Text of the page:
We were all kids once. For most of us, the last thing we wanted to do when we were young during the summer was to keep on doing school work. That sort of stuff could really interfere with the other summer hobbies such as swimming, playing ball, hanging with friends, and sleeping in late. Summer is thought of as the time to relax and unwind after nine long months of schooling.
However, if done correctly, your students or your own children will actually enjoy learning during the summer. They won’t think of it as a punishment but a chance to broaden their horizons. The key is to approach it the right way and offer them encouragement in the process. If you can pull it off well, this could be a permanent summer fixture year after year. It sure will beat staying up late and binging Netflix every night, and sleeping until noon the next day.
Set Time Limits If Needed
Rather than overwhelm your children and send them spiraling into a deep depression by telling them they will be learning the whole summer, think about setting limits on how much time is being spent on education. For instance, you could designate just two hours a day for your kid to be spent on learning. Or consider two days a week, two weeks a month, or whatever works out well for all parties involved. If you let them say how much time is spent on education during the summer, they will at least feel as if they are slightly still in charge of their summer journey.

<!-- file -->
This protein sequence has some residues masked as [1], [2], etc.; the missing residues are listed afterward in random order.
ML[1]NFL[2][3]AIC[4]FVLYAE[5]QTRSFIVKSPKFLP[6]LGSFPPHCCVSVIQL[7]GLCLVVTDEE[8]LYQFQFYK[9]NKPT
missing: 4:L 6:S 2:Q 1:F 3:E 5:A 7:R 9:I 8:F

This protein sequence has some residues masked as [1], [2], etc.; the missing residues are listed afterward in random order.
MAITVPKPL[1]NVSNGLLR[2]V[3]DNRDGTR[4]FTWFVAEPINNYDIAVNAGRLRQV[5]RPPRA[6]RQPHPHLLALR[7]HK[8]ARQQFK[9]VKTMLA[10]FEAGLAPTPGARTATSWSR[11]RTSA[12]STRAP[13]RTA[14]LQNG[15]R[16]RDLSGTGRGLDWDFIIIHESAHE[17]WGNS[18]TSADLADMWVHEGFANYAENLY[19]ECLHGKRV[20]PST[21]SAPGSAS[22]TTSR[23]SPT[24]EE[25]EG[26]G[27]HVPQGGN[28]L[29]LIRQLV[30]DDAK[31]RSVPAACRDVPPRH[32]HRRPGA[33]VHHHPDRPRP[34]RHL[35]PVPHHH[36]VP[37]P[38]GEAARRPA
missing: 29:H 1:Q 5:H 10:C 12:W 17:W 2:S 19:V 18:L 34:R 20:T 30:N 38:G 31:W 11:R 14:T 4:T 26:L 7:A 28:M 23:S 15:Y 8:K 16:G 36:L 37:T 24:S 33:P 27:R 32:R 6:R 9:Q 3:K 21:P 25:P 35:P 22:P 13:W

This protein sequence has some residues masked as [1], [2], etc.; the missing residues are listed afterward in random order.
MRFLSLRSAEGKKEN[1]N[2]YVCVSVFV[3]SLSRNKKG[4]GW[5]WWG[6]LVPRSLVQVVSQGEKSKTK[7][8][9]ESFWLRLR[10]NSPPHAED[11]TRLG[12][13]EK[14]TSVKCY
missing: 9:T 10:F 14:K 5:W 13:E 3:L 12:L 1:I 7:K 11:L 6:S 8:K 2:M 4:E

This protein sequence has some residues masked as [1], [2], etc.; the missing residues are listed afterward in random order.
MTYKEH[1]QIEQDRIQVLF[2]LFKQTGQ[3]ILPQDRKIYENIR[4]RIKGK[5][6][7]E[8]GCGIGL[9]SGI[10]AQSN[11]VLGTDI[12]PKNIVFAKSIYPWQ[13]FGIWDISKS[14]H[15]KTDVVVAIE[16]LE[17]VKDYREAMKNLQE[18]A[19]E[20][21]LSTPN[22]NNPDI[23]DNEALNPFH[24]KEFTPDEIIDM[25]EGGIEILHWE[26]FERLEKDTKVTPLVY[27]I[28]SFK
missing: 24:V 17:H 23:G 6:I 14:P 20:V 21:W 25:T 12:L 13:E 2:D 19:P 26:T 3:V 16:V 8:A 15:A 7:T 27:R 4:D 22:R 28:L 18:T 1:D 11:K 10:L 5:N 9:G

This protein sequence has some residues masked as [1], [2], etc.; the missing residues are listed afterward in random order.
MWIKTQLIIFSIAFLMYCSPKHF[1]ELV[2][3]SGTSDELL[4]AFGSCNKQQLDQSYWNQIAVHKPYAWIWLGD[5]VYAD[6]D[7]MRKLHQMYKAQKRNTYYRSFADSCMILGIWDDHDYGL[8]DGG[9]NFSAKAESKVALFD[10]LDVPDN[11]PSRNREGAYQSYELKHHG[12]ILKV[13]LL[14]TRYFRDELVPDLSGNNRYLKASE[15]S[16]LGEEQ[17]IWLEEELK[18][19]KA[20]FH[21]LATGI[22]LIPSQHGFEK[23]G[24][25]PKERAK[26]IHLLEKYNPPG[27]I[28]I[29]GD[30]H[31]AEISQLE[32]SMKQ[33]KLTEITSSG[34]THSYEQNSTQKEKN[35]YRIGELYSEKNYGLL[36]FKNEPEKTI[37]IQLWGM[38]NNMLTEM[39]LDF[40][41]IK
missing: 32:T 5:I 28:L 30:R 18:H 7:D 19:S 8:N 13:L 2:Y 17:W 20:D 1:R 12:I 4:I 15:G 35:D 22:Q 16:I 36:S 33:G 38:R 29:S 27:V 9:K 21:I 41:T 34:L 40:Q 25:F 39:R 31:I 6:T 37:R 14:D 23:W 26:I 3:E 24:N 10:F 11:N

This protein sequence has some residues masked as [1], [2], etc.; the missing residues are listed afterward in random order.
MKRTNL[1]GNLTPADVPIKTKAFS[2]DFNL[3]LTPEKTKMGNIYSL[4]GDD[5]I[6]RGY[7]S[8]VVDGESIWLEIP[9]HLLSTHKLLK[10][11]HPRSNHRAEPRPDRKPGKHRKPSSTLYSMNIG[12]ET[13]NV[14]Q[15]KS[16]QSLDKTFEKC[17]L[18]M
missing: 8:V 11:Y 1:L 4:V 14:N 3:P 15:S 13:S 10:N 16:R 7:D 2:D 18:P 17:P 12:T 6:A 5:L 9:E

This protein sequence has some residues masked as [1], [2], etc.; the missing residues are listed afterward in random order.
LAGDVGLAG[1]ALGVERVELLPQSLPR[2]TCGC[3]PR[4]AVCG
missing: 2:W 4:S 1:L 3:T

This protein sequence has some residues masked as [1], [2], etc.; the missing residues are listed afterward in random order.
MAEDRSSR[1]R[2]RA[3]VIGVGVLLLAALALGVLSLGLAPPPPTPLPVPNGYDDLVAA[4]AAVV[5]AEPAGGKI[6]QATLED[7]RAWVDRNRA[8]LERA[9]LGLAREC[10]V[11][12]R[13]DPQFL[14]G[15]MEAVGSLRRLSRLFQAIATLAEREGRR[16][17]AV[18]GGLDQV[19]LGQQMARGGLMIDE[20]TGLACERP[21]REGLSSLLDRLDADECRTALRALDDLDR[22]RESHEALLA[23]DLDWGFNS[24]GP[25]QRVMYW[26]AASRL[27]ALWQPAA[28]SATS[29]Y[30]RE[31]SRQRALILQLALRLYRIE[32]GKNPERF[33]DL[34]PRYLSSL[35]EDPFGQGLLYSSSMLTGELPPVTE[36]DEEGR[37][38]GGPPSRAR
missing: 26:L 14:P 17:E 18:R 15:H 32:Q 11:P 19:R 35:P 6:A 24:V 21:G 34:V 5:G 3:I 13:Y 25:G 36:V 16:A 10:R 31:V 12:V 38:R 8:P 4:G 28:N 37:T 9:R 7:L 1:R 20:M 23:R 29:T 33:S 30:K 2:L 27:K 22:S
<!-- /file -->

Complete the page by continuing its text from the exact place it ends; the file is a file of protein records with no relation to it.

Allow Them to Choose What They Will Learn
When figuring out what your children can learn during the summer, there are options you can pursue. There is probably some sort of summer courses being offered at a nearby elementary or high school. Also, junior colleges usually have workshops for kids as well. But you should consider thinking outside the box!
Do you have a kid that is interested in art? Perhaps talk to the local art gallery owner and see if they can volunteer at the gallery in exchange for an education in art history. Does your student want to learn about auto mechanics? Ask the local auto shop if they can help out there and understand things in the process. It doesn’t hurt to ask!
Try to Get Friends Involved
When kids can get their friends participating in projects, it always seems much more fun than if they tackled it alone. Your children won’t mind learning during the summer nearly as much if you can get their friends involved. This may mean talking to their parents on the down-low or just flat out asking their friends if they would like to participate.
Bribing Is Such a Dirty Word
We all have a price when it comes down to inspiring us to do things. After all, this is what gets you to work each day. You trade your services for something of equal value (or close to it). If your children are not excited about actively learning during the summer months, a little bribery doesn’t hurt. Plan a fun family vacation with them in return. Treat them to a day at the amusement park. Perhaps take them camping for a weekend. After all, these are things that you might have done anyway, so offering them up as rewards really are not setting you back anything.
Bring in the Professionals
Before educating your child during the summer months, discuss what they should be learning with their classroom teachers. Perhaps there is a subject they struggled with this past year or get them going early on something they will be learning this upcoming school year.
Suppose you really do not know what your children should be learning pertaining to school instruction or lack the skills needed to further their education yourself. In that case, iAchieve offers professional tutoring on all subjects and at any grade level. Plus, we can assist in helping your high school children plan for the ACT or SAT. Furthermore, if music is more your child’s passion, we also provide music lessons for virtually any instrument.